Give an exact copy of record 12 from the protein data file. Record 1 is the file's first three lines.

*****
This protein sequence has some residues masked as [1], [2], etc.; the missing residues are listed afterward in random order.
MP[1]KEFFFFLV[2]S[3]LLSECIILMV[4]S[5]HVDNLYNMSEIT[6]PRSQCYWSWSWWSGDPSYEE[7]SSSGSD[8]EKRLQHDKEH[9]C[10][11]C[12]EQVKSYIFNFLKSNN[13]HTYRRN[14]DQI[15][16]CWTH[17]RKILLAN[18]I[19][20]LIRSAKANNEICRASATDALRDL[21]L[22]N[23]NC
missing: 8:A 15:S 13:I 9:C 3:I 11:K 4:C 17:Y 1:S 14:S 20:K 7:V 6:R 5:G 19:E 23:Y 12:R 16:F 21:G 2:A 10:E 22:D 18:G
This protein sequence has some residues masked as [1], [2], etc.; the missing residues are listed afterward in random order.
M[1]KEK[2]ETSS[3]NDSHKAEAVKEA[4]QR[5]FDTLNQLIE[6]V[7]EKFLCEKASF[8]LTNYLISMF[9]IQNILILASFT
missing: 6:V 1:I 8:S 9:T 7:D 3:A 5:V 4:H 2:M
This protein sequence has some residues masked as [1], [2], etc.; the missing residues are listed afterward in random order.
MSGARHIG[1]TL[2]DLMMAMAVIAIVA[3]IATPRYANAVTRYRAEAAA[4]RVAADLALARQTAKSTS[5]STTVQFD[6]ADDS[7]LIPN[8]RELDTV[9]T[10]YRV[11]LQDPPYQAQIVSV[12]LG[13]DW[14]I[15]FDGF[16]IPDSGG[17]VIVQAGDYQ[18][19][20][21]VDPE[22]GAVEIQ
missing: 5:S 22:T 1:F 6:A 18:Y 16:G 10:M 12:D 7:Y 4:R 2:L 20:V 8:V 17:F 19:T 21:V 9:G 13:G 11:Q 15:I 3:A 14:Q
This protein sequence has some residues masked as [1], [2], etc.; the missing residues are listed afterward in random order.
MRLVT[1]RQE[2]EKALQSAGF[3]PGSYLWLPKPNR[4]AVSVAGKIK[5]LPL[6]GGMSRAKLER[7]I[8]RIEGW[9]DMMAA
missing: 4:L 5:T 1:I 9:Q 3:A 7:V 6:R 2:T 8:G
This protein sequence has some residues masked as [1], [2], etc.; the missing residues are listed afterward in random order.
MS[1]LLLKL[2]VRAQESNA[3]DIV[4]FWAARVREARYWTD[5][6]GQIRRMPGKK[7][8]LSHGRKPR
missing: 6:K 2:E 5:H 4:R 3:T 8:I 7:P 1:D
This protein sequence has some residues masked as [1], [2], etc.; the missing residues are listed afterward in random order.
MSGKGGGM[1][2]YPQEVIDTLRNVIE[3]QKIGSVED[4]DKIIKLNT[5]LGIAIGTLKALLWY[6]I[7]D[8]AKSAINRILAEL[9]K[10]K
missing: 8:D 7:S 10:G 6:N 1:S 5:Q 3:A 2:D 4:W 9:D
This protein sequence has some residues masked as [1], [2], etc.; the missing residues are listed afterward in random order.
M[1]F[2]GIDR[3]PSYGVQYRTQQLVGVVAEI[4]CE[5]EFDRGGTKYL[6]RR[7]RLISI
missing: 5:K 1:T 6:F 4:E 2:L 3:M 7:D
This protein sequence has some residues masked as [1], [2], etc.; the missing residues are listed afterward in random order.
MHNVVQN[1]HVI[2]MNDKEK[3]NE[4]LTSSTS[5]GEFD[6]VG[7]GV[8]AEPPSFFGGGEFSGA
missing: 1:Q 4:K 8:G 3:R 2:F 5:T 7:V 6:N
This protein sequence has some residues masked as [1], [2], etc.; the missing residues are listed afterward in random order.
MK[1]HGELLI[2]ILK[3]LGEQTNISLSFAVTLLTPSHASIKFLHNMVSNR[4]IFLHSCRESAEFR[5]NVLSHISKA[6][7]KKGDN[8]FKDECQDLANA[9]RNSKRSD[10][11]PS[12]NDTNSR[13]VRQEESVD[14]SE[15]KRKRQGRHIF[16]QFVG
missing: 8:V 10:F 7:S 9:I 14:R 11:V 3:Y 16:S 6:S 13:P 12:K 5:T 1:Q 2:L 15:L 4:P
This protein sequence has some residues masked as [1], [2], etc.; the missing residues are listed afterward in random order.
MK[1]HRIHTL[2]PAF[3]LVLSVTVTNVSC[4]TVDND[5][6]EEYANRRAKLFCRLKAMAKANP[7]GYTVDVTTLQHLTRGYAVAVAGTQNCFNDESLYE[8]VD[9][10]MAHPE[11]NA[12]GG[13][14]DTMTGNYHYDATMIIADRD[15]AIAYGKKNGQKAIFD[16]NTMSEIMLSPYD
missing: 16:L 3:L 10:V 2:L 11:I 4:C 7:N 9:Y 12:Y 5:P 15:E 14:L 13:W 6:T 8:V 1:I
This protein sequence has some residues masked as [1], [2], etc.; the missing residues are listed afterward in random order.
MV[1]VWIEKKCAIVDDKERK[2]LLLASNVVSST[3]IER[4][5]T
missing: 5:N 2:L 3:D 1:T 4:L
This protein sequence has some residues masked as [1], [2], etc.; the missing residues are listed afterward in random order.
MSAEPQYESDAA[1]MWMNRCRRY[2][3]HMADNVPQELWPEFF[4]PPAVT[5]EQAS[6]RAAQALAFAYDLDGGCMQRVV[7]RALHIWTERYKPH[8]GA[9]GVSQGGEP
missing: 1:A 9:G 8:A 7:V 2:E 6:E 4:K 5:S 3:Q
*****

This protein sequence has some residues masked as [1], [2], etc.; the missing residues are listed afterward in random order.
MSAEPQYESDAA[1]MWMNRCRRY[2][3]HMADNVPQELWPEFF[4]PPAVT[5]EQAS[6]RAAQALAFAYDLDGGCMQRVV[7]RALHIWTERYKPH[8]GA[9]GVSQGGEP
missing: 1:A 9:G 8:A 7:V 2:E 6:E 4:K 5:S 3:Q